2.3. Statistical Analyses
Urologic characteristics and sexual risk behaviors investigated in this study were based on self-reported history. Urologic characteristics included previous vasectomy, prostatectomy, and benign prostatic hyperplasia (BPH, and related symptoms of nocturia, urinary retention, dysuria, hesitancy, urgency, frequency, and weak urinary stream), as well as symptoms of painful ejaculation, hematuria, and hematospermia. Sexual risk behaviors were assessed according to the reported history of sexually transmitted infection (STI), age at first sexual intercourse, and lifetime number of sexual partners. Tumors were histologically graded according to Gleason score as low grade disease (score < 7), and high-grade disease (score ≥ 7). Differences between cases and controls were evaluated using -tests (for continuous variables) and chi-square tests (for categorical variables). Odds ratios (ORs) and 95% confidence intervals (CIs) were determined by logistic regression analyses adjusted for demographic and other factors associated with PC in this population (e.g., age, marital status, religion, lifetime occupation, family history of PC, and waist-hip ratio) . The Statistical Analysis System (SAS Institute Inc., Cary, NC, USA) was used to conduct the analyses.
Of the total 2,012 PCBP participants, 95% () self-reported their race as black or black/white mixed. Due to the small number of white/other participants in the study, this report is based on the 963 incident cases and 941 age-matched controls of African origin. The mean (±SD) ages of the cases and controls were similar: 67.2 (±9.0) years and 67.0 (±9.2) years, respectively .
Table 1 presents urologic characteristics of African-Barbadian cases and controls. Vasectomy was rare in both groups and reported by 1.5% and 0.7% of cases and controls, respectively. Multivariate-adjusted odds ratios showed statistically significant differences between cases and controls for symptoms consistent with prostatic enlargement. Cases were between one and a half to three times more likely to report a history of benign prostatic hyperplasia (BPH), nocturia, urinary retention, hesitancy, urgency, frequency of urination, or poor urinary stream. Men with PC were also three times more likely than age-matched controls to report a history of prostatitis (OR; 95% confidence interval: 3.16; 1.92–5.19). Similarly symptoms of dysuria, painful ejaculation, and hematuria/hematospermia were higher in cases than controls, with adjusted odds around 1.7.
Table 2 presents data about sexual activity reported by cases and controls. Around a quarter of cases (25.4%) and controls (26.7%) reported a previous sexually transmitted infection (STI). While the median age of first sexual intercourse was 17 years in both groups, more men with PC reported their sexual debut at a younger age (). The overall number of lifetime sexual partners reported by cases and controls were similar (means of 12 and 10.5, resp.; ; median of 6).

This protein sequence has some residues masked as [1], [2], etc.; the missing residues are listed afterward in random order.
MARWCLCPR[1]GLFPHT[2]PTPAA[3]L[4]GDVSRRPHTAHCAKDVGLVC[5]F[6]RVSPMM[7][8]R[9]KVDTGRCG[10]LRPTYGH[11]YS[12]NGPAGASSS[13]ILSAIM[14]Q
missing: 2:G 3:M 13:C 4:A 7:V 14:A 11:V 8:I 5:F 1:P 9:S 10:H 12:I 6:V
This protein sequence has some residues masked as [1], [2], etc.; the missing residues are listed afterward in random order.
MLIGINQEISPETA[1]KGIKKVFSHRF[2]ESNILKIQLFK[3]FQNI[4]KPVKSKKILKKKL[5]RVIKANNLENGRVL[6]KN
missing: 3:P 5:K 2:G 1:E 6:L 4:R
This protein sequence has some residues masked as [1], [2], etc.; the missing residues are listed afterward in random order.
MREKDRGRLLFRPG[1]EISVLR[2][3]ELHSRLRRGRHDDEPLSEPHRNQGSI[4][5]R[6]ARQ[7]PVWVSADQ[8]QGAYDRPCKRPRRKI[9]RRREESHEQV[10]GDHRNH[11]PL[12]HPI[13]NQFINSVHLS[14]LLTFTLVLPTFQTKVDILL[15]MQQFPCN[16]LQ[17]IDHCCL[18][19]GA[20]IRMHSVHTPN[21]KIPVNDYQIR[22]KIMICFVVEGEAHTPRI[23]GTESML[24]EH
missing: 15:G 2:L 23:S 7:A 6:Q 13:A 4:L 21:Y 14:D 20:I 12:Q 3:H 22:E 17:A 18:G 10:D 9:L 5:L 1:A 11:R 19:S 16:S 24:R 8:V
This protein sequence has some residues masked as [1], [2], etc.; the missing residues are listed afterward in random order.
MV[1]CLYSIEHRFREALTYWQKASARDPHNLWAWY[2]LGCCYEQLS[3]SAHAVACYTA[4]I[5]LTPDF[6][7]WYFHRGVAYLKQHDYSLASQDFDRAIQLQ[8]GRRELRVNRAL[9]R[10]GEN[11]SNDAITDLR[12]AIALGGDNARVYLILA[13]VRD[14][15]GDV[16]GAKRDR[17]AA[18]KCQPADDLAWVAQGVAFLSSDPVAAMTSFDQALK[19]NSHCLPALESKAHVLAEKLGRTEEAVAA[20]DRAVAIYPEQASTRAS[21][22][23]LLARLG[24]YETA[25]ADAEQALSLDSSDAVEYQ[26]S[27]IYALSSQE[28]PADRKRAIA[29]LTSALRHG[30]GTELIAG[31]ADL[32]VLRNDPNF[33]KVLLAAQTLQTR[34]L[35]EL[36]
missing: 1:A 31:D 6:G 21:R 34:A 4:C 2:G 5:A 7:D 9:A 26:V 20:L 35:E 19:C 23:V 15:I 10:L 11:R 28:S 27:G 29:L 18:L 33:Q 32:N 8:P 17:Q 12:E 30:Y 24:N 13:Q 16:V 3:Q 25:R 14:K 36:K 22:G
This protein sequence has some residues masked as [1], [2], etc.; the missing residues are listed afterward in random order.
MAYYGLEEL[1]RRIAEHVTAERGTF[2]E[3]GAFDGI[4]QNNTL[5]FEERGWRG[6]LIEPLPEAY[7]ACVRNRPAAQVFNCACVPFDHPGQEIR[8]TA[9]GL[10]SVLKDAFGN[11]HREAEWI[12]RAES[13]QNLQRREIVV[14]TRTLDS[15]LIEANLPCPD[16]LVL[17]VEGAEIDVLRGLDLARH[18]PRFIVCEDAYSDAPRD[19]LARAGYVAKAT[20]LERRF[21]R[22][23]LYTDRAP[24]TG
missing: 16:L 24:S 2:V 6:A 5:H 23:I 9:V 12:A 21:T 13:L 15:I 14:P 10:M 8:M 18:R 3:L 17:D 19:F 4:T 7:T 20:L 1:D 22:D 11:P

Table 3 presents logistic regression results of associations between PC grade and sexual behaviors. Gleason scores were available for 914 cases (data were not located for 49 individuals). A total of 480 men with PC (52.5%) had low-grade disease, and 434 (47.5%) had high-grade disease. For men diagnosed with low-grade PC, first sexual activity before age 16 was associated with a more than 60% increased risk of PC (OR 1.63; 1.03–2.60). Odds ratios for risk of low-grade PC tended to decrease with older age at first sexual intercourse (-trend = 0.06). A stronger relationship was evident for age at first sexual encounter and risk of high-grade PC. First coitus before age 16 was associated with an increased likelihood of high-grade PC (OR 1.82; 1.11–2.99), with a clear trend to a reduced risk with older age at the first intercourse (-trend = 0.02). As expected, the same associations were also evident for analyses based on combined tumor grade (-trend = 0.004).
With regards to tumor grade and lifetime number of sexual partners, there was no observable trend between number of partners and odds of low-grade PC. There was, however, a statistically significant positive trend between the lifetime number of sexual partners and odds of high-grade PC (). The relationship between combined (low and high grade) PC tumors and the number of sexual partners was not found to be statistically significant (-trend = 0.10). Of note, a past history of STI was also not associated with PC tumor grade.
In this population, cases were between one and a half to three times more likely to report a history of benign prostatic hyperplasia (BPH), nocturia, urinary retention, hesitancy, urgency, frequency of urination, and a poor urinary stream. Men with PC were also three times more likely than age-matched controls to report a history of prostatitis (OR; 95% confidence interval: 3.16; 1.92–5.19). Symptoms of dysuria, painful ejaculation, and hematuria/hematospermia were similarly higher in cases than controls, with the adjusted odds being around 1.7. Approximately 25% of both cases and controls reported a past STI, while more men with PC reported an earlier age at first sexual activity. Men aged less than 16 years at first sexual activity were at an increased risk of both low- and high-grade PC, with a similar relationship evident for high-grade PC in men aged 16–18 years at their sexual debut. There was also a statistically significant trend to a decreased risk of high-grade PC with older age at first coitus. Similarly, higher numbers of lifetime sexual partners was associated with an increased likelihood of high-grade PC.
4.1. Urologic Characteristics